Today Sub-Inspector Max H. and I were working a new case. We were assigned it because it concerned trouble that came over from the continent. A strange new fad arrived on the shores of our adopted Britain. It announced itself in bright blue fliers and with its name, untranslated into English: “Visage-livre.” The flyer came with a room full of people, drained of life but identical in every way right down to their absent faces.
While I enjoyed reading the exploits of C. Auguste Dupin or Sherlock Holmes to whittle away my time, or even the odd detective story that arrived from Russia entitled “Crime and Punishment,” Weisengrund scoffed at them. Especially Holmes. While I tried to emulate Holmes’ deductive methods, enshrined in his oft-repeated “When you have eliminated the impossible, whatever remains, however improbable, must be the truth,” Weisengrund could not hear any more of it. He tried to set me right. “Sub-Inspector Max, you can hardly call this logic at all,” he said. “You must understand that Holmes, who seems to have revolutionized detection is merely traditional. He thinks that he as an inspector is independent of the events and reasoning he puts forward. He does not think that logic has anything to do with the conditions of times, the substance of the air and media that surround us, and the wretched industrie culturelle. Most of all, Holmes does not see how he himself is part of the crime that he investigates.” Weisengrund would then go on to state that he seeks to abandon traditional detection, instead formulating a critical detection, one that attempts to fight crime everywhere, especially in those places where crime is made by the crime-fighters. The Inspector went on: “This critical organon will be the star to guide our voyage, Sub-Inspector. To start with the negative, with the injury and crime, and to never let go of that moment, we shall be able to not only solve each case in its uniqueness but also find those places where something is missing, crimes unreported and pervasive.”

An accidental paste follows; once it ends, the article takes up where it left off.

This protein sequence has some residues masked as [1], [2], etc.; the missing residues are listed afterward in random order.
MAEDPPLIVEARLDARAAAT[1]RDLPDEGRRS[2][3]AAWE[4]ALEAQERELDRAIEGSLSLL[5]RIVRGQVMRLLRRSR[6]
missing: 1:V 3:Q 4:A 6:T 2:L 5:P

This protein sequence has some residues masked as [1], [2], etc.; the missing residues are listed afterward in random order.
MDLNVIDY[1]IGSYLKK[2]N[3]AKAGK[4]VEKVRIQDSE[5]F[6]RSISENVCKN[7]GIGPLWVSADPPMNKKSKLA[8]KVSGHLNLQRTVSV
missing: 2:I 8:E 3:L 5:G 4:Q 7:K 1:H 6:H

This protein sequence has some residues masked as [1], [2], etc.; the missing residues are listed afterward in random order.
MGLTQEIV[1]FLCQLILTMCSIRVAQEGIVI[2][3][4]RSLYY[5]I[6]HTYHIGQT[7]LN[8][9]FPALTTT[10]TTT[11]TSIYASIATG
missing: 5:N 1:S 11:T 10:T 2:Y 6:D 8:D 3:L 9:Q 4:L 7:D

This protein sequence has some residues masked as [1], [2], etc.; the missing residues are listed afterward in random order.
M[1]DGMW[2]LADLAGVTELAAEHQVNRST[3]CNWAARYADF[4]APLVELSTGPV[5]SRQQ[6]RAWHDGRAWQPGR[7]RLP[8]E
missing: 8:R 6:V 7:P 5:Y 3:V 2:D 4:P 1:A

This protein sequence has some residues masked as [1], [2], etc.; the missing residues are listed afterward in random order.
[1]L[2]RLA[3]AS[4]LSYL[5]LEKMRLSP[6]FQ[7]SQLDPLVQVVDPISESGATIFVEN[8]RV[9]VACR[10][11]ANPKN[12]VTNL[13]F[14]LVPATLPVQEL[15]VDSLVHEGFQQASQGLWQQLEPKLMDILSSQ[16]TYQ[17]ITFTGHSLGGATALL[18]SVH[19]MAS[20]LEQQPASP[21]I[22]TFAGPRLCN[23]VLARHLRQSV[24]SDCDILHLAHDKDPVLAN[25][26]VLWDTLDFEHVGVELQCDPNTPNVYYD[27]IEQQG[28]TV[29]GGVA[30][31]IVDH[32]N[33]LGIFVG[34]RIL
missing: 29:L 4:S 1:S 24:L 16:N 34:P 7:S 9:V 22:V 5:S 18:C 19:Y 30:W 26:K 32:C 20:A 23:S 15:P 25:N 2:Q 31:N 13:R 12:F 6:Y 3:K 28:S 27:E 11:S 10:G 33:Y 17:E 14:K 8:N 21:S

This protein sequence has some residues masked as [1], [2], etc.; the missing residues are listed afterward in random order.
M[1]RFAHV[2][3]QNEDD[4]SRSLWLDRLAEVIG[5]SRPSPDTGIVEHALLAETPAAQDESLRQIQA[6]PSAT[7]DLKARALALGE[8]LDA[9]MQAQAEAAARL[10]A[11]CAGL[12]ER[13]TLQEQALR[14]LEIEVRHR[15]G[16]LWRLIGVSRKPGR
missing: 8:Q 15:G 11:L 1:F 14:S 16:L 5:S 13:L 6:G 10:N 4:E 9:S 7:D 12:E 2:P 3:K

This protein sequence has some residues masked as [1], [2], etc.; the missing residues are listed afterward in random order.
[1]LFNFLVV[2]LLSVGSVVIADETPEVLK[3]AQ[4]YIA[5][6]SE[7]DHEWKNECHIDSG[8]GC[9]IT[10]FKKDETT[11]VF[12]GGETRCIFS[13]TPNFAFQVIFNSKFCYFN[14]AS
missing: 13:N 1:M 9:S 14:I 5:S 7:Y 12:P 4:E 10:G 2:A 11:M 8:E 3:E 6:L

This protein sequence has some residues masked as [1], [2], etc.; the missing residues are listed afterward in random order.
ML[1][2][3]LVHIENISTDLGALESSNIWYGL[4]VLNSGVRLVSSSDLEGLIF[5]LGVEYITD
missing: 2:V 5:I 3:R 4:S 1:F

Obviously, we had a problem. We needed to know more about this strange device known as the “Visage-livre.” It had to do with whatever this book of face is and with the facelessness of each of the victims we found together in that room. From what we could tell from the flyer, the Visage-livre is a device that people uses to have their profiles drawn, accentuating them and making them unique. But the remain, the result, is that their faces outside of the machine become a smooth and utterly uniform shape.
[Continue Reading Part Two]